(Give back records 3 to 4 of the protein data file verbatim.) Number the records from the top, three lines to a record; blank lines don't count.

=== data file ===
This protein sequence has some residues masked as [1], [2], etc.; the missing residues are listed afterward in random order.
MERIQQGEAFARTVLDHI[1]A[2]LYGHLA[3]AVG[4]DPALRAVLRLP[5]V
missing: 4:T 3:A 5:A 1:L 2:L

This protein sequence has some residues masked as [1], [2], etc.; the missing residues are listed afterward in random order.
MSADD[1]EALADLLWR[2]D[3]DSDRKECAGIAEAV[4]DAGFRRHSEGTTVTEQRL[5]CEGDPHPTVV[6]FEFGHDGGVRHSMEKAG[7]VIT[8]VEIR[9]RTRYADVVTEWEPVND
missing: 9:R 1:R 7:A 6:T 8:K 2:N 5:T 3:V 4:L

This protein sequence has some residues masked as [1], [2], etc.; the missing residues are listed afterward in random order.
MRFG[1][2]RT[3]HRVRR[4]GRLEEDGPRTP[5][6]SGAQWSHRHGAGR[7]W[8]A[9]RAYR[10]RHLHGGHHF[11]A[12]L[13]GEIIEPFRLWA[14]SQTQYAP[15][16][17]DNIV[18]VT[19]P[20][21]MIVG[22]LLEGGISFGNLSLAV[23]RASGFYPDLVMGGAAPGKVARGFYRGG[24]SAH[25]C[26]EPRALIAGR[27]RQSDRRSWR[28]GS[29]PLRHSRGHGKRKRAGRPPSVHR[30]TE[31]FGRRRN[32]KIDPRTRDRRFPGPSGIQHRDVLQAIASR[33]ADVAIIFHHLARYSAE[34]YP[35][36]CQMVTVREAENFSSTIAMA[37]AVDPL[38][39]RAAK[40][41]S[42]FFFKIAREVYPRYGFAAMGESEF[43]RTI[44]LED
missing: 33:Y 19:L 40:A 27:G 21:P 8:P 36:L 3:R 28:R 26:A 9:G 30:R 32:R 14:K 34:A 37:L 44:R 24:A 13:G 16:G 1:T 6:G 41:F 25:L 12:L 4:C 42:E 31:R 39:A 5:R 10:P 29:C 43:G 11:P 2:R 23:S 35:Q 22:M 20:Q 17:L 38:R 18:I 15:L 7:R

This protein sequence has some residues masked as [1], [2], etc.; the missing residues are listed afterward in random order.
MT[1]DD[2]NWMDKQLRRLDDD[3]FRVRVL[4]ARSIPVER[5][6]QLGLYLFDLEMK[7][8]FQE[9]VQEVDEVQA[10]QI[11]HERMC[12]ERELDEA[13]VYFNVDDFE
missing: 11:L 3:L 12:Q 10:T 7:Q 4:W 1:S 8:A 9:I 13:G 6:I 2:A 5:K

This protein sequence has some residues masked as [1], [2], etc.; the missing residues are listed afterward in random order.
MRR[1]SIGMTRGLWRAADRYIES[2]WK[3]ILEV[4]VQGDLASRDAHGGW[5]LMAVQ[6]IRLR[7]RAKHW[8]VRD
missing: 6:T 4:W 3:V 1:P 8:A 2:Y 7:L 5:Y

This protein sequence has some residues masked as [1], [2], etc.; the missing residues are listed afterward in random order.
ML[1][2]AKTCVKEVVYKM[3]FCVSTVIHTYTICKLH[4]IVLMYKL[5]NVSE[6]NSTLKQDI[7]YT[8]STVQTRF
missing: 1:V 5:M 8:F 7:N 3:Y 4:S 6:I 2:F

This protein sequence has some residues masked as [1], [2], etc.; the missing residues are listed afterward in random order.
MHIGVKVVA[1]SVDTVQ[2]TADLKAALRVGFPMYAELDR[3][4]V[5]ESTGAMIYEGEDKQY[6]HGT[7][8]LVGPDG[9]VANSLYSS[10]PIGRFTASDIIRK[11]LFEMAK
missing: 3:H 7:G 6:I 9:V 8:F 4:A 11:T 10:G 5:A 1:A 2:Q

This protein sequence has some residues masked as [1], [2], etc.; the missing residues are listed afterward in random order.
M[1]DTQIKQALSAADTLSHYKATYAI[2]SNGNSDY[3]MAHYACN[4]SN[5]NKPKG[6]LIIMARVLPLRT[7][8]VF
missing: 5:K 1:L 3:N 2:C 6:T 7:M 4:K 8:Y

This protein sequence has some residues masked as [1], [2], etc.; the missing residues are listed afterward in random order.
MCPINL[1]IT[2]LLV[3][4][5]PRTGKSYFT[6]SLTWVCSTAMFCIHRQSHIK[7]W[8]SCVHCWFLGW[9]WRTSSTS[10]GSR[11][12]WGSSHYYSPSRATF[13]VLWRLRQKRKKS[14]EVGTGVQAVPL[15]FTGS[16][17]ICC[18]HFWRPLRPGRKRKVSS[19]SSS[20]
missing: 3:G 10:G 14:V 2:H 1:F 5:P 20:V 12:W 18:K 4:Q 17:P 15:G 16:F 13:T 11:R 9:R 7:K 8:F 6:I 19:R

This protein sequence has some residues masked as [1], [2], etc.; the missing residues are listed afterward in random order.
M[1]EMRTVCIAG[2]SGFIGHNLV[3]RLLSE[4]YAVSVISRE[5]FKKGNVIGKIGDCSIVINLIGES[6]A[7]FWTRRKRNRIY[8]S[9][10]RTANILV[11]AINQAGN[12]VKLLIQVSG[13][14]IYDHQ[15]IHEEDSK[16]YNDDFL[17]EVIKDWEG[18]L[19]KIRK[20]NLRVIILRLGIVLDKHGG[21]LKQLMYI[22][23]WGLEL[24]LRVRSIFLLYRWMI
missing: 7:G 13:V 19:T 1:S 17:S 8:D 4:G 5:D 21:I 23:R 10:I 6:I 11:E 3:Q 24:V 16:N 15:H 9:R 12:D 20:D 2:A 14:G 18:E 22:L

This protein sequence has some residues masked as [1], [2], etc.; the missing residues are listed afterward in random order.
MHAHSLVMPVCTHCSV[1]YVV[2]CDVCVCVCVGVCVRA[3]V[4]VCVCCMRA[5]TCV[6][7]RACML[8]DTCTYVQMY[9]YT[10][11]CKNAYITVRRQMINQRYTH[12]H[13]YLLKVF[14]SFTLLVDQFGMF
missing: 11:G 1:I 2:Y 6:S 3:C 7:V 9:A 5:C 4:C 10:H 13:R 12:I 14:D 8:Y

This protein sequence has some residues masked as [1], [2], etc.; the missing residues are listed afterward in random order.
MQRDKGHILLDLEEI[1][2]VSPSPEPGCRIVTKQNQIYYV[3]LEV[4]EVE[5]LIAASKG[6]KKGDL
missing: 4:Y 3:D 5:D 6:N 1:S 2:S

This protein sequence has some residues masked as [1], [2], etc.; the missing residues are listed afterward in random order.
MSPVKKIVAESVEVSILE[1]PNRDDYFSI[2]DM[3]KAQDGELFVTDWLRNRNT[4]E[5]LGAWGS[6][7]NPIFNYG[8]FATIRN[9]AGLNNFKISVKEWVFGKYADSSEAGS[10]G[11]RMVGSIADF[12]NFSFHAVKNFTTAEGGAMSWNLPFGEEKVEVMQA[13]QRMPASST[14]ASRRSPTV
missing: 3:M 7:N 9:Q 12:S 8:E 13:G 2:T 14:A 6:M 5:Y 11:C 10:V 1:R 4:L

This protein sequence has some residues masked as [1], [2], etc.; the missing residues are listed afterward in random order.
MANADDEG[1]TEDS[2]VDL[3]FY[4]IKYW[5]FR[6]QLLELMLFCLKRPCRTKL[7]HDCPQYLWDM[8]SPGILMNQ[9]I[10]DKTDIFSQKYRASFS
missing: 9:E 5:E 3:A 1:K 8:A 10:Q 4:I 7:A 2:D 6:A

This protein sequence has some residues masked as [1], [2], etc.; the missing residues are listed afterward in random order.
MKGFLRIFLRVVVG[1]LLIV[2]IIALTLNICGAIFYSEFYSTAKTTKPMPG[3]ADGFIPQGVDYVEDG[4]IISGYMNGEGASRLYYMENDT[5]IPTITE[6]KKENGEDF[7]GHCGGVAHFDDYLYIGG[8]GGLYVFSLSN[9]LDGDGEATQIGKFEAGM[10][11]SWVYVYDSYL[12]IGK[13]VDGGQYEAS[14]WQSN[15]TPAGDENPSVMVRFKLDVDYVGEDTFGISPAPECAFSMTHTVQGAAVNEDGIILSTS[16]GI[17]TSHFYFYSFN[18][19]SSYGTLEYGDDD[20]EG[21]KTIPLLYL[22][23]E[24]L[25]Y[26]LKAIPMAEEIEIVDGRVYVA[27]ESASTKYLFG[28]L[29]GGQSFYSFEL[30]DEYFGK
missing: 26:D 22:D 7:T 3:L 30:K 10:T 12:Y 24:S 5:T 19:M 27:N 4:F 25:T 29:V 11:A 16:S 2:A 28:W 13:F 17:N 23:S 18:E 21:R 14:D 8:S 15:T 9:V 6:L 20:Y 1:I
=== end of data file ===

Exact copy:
This protein sequence has some residues masked as [1], [2], etc.; the missing residues are listed afterward in random order.
MRFG[1][2]RT[3]HRVRR[4]GRLEEDGPRTP[5][6]SGAQWSHRHGAGR[7]W[8]A[9]RAYR[10]RHLHGGHHF[11]A[12]L[13]GEIIEPFRLWA[14]SQTQYAP[15][16][17]DNIV[18]VT[19]P[20][21]MIVG[22]LLEGGISFGNLSLAV[23]RASGFYPDLVMGGAAPGKVARGFYRGG[24]SAH[25]C[26]EPRALIAGR[27]RQSDRRSWR[28]GS[29]PLRHSRGHGKRKRAGRPPSVHR[30]TE[31]FGRRRN[32]KIDPRTRDRRFPGPSGIQHRDVLQAIASR[33]ADVAIIFHHLARYSAE[34]YP[35][36]CQMVTVREAENFSSTIAMA[37]AVDPL[38][39]RAAK[40][41]S[42]FFFKIAREVYPRYGFAAMGESEF[43]RTI[44]LED
missing: 33:Y 19:L 40:A 27:G 21:P 8:P 36:L 3:R 28:R 26:A 9:G 30:R 32:R 14:K 34:A 37:L 44:R 24:A 13:G 16:G 1:T 6:G 41:F 25:L 12:L 4:C 42:E 31:R 39:A 5:R 10:P 29:C 43:G 11:P 2:R 23:S 35:Q 22:M 20:Q 17:L 38:R 18:I 15:L 7:R

This protein sequence has some residues masked as [1], [2], etc.; the missing residues are listed afterward in random order.
MT[1]DD[2]NWMDKQLRRLDDD[3]FRVRVL[4]ARSIPVER[5][6]QLGLYLFDLEMK[7][8]FQE[9]VQEVDEVQA[10]QI[11]HERMC[12]ERELDEA[13]VYFNVDDFE
missing: 11:L 3:L 12:Q 10:T 7:Q 4:W 1:S 8:A 9:I 13:G 6:I 2:A 5:K